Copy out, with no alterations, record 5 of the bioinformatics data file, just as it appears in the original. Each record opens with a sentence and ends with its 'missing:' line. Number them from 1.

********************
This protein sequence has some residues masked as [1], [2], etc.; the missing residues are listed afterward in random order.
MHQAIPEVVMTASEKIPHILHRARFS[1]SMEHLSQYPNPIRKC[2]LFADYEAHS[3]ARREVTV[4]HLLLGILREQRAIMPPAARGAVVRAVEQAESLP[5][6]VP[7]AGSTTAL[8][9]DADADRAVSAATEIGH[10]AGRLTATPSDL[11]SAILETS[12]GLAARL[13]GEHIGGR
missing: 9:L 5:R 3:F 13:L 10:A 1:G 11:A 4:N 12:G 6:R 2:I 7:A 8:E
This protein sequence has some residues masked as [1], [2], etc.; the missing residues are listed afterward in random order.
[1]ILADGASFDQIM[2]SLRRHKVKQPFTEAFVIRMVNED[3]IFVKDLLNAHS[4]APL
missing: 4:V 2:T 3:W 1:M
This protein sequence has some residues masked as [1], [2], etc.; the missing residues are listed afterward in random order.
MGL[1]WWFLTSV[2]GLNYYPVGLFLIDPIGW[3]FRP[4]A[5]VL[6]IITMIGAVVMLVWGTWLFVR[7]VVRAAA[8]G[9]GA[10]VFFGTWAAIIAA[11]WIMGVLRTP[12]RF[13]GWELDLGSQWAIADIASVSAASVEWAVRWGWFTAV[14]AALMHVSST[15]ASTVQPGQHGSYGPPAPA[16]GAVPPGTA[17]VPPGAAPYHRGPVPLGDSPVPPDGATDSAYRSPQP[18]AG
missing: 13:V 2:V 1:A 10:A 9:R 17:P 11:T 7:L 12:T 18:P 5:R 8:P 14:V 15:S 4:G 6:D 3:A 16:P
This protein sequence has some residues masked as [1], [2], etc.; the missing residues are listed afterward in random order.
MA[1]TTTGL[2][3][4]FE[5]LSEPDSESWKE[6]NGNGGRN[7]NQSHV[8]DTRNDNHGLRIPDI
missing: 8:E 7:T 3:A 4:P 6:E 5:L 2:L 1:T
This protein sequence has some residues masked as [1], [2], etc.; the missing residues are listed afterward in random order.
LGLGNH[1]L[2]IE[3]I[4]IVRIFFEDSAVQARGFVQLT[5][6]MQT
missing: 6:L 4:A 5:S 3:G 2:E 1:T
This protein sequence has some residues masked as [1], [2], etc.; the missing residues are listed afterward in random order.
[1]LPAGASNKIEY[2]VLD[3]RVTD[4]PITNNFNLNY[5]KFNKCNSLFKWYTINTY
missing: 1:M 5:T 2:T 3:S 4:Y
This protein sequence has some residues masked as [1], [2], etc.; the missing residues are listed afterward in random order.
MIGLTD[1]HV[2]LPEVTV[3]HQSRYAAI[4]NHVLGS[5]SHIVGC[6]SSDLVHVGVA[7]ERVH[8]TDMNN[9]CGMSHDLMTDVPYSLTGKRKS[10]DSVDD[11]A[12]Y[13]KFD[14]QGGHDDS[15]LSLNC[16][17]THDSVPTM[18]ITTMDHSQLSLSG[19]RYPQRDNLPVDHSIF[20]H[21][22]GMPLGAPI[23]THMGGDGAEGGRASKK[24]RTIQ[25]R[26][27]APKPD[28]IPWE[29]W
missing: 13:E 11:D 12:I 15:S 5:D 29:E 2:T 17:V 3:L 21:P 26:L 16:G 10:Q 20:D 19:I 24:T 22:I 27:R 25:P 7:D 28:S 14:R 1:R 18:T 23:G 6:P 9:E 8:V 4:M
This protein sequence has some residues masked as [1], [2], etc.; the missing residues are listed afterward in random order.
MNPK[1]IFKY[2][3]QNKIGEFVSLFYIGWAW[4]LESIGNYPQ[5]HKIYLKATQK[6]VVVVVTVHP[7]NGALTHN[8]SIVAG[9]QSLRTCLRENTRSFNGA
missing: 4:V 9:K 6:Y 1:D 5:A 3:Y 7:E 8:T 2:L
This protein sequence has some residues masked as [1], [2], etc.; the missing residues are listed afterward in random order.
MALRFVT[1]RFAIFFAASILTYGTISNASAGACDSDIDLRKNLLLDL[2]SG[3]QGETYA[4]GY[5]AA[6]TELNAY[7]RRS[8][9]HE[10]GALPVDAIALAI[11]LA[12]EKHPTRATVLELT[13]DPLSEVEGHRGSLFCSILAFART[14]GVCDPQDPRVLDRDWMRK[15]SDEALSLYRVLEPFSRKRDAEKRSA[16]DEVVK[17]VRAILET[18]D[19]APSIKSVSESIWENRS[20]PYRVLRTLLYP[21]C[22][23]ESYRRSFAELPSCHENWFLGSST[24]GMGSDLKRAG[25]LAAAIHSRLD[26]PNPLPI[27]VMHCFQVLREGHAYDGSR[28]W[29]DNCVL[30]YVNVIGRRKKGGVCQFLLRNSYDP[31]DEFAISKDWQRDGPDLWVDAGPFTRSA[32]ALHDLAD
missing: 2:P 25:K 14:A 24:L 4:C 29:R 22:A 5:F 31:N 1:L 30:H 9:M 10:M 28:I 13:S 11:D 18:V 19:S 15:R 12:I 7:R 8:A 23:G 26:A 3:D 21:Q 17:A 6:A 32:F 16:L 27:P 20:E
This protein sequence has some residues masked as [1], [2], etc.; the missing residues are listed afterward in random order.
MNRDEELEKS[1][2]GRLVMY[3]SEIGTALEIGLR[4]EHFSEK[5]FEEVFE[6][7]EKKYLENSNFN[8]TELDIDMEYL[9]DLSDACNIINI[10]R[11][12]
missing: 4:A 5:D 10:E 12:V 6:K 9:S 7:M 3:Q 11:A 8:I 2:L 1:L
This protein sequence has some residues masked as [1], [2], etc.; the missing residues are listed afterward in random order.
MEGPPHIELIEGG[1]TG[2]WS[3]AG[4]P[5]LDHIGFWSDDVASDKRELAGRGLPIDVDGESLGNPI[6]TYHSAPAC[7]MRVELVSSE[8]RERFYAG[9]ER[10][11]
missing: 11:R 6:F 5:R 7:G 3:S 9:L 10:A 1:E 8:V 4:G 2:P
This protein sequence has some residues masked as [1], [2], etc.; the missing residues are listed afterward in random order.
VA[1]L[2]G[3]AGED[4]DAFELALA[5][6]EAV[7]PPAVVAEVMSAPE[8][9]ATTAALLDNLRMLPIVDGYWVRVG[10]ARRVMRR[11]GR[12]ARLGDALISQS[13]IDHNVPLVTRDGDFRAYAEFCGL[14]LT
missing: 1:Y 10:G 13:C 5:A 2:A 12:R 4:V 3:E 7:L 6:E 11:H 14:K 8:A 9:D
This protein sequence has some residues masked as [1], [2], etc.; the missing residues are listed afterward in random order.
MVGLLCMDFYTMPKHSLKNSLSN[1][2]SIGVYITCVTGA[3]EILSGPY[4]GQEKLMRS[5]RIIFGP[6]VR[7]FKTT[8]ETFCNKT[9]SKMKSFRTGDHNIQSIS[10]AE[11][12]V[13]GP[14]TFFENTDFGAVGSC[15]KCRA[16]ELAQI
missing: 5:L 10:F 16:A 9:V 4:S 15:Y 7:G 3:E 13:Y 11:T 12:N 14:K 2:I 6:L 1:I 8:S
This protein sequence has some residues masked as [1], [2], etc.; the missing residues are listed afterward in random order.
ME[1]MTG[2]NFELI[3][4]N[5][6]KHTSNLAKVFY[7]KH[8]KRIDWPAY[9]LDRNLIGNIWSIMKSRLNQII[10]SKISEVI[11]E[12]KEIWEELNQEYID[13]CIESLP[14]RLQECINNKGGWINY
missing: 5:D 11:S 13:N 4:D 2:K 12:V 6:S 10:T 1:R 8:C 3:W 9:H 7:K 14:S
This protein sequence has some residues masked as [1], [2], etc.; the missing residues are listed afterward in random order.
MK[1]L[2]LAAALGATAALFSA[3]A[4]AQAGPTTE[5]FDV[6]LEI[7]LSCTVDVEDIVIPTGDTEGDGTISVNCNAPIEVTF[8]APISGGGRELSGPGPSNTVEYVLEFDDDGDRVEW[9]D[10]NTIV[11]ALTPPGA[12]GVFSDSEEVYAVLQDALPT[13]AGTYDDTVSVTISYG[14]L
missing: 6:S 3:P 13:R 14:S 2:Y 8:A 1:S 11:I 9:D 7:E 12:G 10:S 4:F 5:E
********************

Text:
This protein sequence has some residues masked as [1], [2], etc.; the missing residues are listed afterward in random order.
LGLGNH[1]L[2]IE[3]I[4]IVRIFFEDSAVQARGFVQLT[5][6]MQT
missing: 6:L 4:A 5:S 3:G 2:E 1:T